In the Navy, not so good. Especially in submarines, last year’s (well, 2011’s) Triumph of the Sisterhood. Color us shocked: the lady officers (1) don’t stick with it; (2) often expect assignment to where Hubby is even if they have to create a make-work job for her; (3) caused disruption to the culture and undermined the command climate on at least one boat, through no fault or failing of their own, but because horny, immature sailors acted like horny, immature sailors; (4) neither join nor stay in sustainable numbers; and, (5) are the beneficiaries of an (unsought, we believe) culture of impunity which guarantees the advancement of any toxic leaders in their ranks.
These outcomes are not only predictable, they were predicted at the time by various sharp-eyed kids who were shouted down by Acela Corridor admirers of the Emperor’s New
Diversity is Our Vibrancy®!
Item: Train Two Dozen, Keep Three.
Most of them are punching out because they met and married a guy, almost always another Naval officer (and usually of higher rank), and they want to be closer to him. That would really frost the balls of the lesbo-feminists, such as DACOWITS, who pushed for this — if they had any balls. Navy Times:
For the first women to earn the coveted dolphin pin, it’s decision time about whether to stay in the Navy. And so far, only three of the original 24 have signed up.
That’s twelve and a half percent. (As we’ll see, it’s eighteen percent in Navy Diversity New Math). Of supposedly career-bound Academy graduates. What will happen when they open this opportunity to the proletariat, and not the supposedly monastically dedicated order (and certainly careerist ticket-punch collectors) of national defense?
And why are they leaving?
The reasons span the work-life spectrum. The demands on a nuclear engineering trained submarine officer. The strain of balancing careers with a spouse who’s also a military officer. A lingering sense of disgust after the submarine video scandal.
We’ll get to the video scandal in a minute — the disgust there was well earned. But a Unique And Special Snowflake™ who would quit over “a lingering sense of disgust” is probably not someone you can count on for steady leadership when you’re being hunted by a couple of Kilos and an Admiral Gorshkov or two.
“I would probably expect that most of the women are going to get out,” Lt. Jennifer Carroll told Navy Times. “I don’t know exactly what everyone’s personal reasons are for it, but I think a lot of it has to do with co-location.”
Carroll, 28, was one of the first women to earn her dolphins in 2012 as a junior officer aboard the ballistic missile sub Maine, and today works with the Submarine Force’s integration office in Norfolk.
Carroll’s job progression is typical of those women who do stay in — they migrate from the point-of-the-spear jobs they demanded for a career boost, to a 9-to-5 (or less) headquarters office job with no hardships attached or heavy lifting. In other words, they go onto the mommy track. But even she isn’t sure she’s going to stay in.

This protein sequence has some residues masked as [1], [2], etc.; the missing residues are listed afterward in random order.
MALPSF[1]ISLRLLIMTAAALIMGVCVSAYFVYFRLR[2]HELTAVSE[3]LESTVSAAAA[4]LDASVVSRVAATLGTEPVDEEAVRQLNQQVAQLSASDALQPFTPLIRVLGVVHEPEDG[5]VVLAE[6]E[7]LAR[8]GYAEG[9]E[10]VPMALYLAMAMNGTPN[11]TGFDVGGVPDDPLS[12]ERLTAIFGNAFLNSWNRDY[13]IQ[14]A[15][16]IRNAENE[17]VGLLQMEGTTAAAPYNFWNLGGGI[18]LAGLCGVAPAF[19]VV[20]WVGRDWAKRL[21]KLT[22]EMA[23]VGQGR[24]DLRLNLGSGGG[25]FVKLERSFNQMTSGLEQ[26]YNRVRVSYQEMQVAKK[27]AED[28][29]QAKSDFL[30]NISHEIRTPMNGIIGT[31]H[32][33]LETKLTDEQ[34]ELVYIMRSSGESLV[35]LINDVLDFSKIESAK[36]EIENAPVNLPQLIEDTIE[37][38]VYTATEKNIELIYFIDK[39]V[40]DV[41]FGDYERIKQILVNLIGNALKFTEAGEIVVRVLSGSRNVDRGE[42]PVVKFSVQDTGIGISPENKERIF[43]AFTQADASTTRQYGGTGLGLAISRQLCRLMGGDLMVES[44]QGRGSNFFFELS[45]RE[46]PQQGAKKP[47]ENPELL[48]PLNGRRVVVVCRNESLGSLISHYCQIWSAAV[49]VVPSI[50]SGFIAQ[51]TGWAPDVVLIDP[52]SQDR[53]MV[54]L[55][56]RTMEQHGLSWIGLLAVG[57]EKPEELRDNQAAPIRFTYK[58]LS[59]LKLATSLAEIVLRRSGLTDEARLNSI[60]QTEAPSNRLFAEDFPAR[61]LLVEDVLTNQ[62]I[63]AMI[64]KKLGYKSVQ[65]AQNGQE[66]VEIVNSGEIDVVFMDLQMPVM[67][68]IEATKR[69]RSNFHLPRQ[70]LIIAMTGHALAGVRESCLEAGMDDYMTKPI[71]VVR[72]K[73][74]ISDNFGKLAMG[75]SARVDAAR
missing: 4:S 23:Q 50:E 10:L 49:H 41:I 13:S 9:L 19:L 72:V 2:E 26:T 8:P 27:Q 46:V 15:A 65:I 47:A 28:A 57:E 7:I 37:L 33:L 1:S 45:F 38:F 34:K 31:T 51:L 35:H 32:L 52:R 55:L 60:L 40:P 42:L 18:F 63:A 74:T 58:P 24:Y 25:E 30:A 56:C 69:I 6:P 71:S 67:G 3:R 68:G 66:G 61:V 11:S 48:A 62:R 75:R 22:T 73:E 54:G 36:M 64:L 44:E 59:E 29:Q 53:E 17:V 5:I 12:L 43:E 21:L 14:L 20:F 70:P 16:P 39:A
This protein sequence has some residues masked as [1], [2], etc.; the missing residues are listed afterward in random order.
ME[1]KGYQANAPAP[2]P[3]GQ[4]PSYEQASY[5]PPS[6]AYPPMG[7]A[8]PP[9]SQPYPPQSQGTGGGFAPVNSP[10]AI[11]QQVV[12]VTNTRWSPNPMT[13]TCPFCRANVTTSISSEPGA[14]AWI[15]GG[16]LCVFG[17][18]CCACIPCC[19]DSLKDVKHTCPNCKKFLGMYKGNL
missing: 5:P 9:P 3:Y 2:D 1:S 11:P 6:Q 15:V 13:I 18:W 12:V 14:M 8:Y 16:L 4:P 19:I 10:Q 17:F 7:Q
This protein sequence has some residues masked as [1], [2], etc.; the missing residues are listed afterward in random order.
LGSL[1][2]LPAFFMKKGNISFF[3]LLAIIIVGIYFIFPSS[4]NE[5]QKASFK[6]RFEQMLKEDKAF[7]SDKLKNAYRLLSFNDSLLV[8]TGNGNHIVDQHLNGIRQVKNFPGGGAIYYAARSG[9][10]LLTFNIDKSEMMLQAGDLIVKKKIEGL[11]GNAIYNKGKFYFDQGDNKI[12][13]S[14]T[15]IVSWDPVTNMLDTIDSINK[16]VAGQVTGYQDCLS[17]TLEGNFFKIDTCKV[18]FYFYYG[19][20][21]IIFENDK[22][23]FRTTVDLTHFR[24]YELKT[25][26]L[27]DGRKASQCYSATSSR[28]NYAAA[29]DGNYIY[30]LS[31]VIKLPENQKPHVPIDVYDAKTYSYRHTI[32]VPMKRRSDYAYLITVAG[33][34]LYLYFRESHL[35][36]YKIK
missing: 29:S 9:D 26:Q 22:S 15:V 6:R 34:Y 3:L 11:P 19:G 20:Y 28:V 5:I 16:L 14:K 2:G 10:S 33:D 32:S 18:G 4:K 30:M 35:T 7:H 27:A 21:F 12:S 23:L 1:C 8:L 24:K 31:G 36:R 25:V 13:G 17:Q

If she does, it probably won’t be in subs, as her hard-won husband’s an aviator and she, reasonably for a newlywed, wants a compatible deployment schedule and location. The Navy’s air bases are near their fleet bases, but the sub bases are not.
We’re up against the married-couple problem that old Agency hands cynically call OFTPOT — One For The Price of Two. Other government and government-funded fields have long had this problem: whee do you put the spouse of the member you need, when he or she’s a member, too? The answer, whether in CIA, the military, or academia, is usually to create a do-nothing surplus position to make work for the surplus spousal unit. Harvard famously did this for the dullard husband of US Senator Elizabeth Warren, D-MA, when all-Anglo paleface Warren was selling herself as a unicorn-rare (if fraudulent) American Indian law professor. The Agency, which has long encouraged marriages in-house for the convenience of Security, does the same thing almost daily. In the military, more of a shrinking headcount is employed at make-work spousal jobs all the time. OFTPOT, it’s a real thing. The spooks just named it first.
Item: The Sub Scandal, or, A Boat Full of Pervs
You probably didn’t hear about this, because it flies directly in the face of Diversity is Our Vibrancy®, the current US Navy motto.
The Village People made a whole career out of the idea that almost anything looks pretty cute after 150 days at sea, and everyone wondered just what would happen when something that actually does look cute got added to the mix. We knew from surface ships and ground forces’ deployments that fraternization, misconduct, pregnancies, and the heightened emotions of relationships rejected, initiated, and terminated were all going to be problems. The military with its uneven and inconsistent response to these issues (for instance, punishing only the male in pregnancy and fraternization cases, which is the de facto norm) doesn’t have moral high ground to stand on, but what happened in subs was worse, to the point of being creepy.
And the Navy, which could have made a big deal out of standards here, botched it. Navy Times again (a different article):
The filming wasn’t a one-off or a prank. It was a sophisticated and repeated invasion of privacy, where male Wyoming sailors acted as lookouts while a friend filmed female shipmates undressing with cell phones or an iPod Touch — both of which are banned aboard the sub.
The sub’s missile technicians discovered a hole in a bulkhead that gave them a view in to the female changing and shower area. Which they then exploited. MT’s that weren’t comfortable with the idea of filming their shipmates weren’t comfortable with turning in the other shipmates who were doing it, either. In the end all were swept up in a muti-million-dollar investigation, which produced the lovely chart you see here (via Navy Times, reconstructed into a single document by WeaponsMan.com). At least, all the junior ones. One of the guilty sailors’ lawyers charges that the Navy did not investigate senior personnel (yet another Navy Times article):
[O]ne sailor’s attorney contends that the Navy has so far failed to punish others in the alleged ring, based on information provided by his client. This includes allegations that two chiefs watched the videos but have not been charged.
“We gave them a barrel full of information,” Jim Stein, a Georgia-based civilian attorney, told Navy Times on Wednesday. “There was no way in this world that they followed up on it.” ….
All four female officers who were assigned to Wyoming testified at the court-martial. Stein said he thinks the Navy is dropping the ball in holding every party responsible.